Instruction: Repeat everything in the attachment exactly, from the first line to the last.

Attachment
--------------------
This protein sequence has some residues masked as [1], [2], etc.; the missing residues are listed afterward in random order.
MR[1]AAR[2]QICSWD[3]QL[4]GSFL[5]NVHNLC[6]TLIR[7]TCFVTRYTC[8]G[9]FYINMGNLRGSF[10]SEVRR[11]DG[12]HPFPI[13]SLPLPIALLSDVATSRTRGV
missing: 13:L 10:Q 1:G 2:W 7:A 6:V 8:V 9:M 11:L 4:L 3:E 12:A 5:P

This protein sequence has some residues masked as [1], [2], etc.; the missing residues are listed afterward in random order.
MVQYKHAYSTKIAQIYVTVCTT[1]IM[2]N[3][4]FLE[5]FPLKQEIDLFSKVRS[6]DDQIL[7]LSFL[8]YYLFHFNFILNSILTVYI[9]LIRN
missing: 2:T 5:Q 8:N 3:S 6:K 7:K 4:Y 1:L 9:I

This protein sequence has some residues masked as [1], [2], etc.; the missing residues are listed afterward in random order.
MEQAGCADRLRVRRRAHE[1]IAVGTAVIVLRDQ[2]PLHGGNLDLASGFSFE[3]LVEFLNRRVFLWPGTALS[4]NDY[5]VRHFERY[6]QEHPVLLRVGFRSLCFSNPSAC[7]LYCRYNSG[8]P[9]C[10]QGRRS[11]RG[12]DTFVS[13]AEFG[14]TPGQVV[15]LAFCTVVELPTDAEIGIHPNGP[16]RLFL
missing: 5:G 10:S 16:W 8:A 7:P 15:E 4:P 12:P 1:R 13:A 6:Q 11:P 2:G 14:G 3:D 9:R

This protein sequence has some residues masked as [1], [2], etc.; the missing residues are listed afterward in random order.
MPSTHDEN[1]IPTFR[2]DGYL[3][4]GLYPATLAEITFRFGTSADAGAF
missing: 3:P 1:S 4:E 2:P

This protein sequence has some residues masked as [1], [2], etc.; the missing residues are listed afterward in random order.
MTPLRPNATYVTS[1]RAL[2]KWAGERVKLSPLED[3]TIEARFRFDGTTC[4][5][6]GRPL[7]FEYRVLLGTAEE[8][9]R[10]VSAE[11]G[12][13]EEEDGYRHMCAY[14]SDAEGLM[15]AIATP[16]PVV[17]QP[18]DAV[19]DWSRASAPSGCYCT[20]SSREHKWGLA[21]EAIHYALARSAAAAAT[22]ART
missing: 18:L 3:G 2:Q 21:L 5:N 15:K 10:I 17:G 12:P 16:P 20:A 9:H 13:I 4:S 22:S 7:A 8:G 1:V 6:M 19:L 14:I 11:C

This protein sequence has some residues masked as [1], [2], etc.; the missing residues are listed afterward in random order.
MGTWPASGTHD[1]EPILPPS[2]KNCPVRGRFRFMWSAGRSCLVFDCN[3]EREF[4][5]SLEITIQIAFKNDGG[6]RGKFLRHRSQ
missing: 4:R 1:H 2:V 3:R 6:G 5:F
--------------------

This protein sequence has some residues masked as [1], [2], etc.; the missing residues are listed afterward in random order.
MR[1]AAR[2]QICSWD[3]QL[4]GSFL[5]NVHNLC[6]TLIR[7]TCFVTRYTC[8]G[9]FYINMGNLRGSF[10]SEVRR[11]DG[12]HPFPI[13]SLPLPIALLSDVATSRTRGV
missing: 13:L 10:Q 1:G 2:W 7:A 6:V 8:V 9:M 11:L 4:L 3:E 12:A 5:P

This protein sequence has some residues masked as [1], [2], etc.; the missing residues are listed afterward in random order.
MVQYKHAYSTKIAQIYVTVCTT[1]IM[2]N[3][4]FLE[5]FPLKQEIDLFSKVRS[6]DDQIL[7]LSFL[8]YYLFHFNFILNSILTVYI[9]LIRN
missing: 2:T 5:Q 8:N 3:S 6:K 7:K 4:Y 1:L 9:I

This protein sequence has some residues masked as [1], [2], etc.; the missing residues are listed afterward in random order.
MEQAGCADRLRVRRRAHE[1]IAVGTAVIVLRDQ[2]PLHGGNLDLASGFSFE[3]LVEFLNRRVFLWPGTALS[4]NDY[5]VRHFERY[6]QEHPVLLRVGFRSLCFSNPSAC[7]LYCRYNSG[8]P[9]C[10]QGRRS[11]RG[12]DTFVS[13]AEFG[14]TPGQVV[15]LAFCTVVELPTDAEIGIHPNGP[16]RLFL
missing: 5:G 10:S 16:W 8:A 7:P 15:E 4:P 12:P 1:R 13:A 6:Q 11:P 2:G 14:G 3:D 9:R

This protein sequence has some residues masked as [1], [2], etc.; the missing residues are listed afterward in random order.
MPSTHDEN[1]IPTFR[2]DGYL[3][4]GLYPATLAEITFRFGTSADAGAF
missing: 3:P 1:S 4:E 2:P

This protein sequence has some residues masked as [1], [2], etc.; the missing residues are listed afterward in random order.
MTPLRPNATYVTS[1]RAL[2]KWAGERVKLSPLED[3]TIEARFRFDGTTC[4][5][6]GRPL[7]FEYRVLLGTAEE[8][9]R[10]VSAE[11]G[12][13]EEEDGYRHMCAY[14]SDAEGLM[15]AIATP[16]PVV[17]QP[18]DAV[19]DWSRASAPSGCYCT[20]SSREHKWGLA[21]EAIHYALARSAAAAAT[22]ART
missing: 18:L 3:G 2:Q 21:L 5:N 15:K 10:I 17:G 12:P 16:P 20:A 9:H 13:I 4:S 22:S 7:A 8:G 1:V 6:M 19:L 14:I 11:C

This protein sequence has some residues masked as [1], [2], etc.; the missing residues are listed afterward in random order.
MGTWPASGTHD[1]EPILPPS[2]KNCPVRGRFRFMWSAGRSCLVFDCN[3]EREF[4][5]SLEITIQIAFKNDGG[6]RGKFLRHRSQ
missing: 4:R 1:H 2:V 3:R 6:G 5:F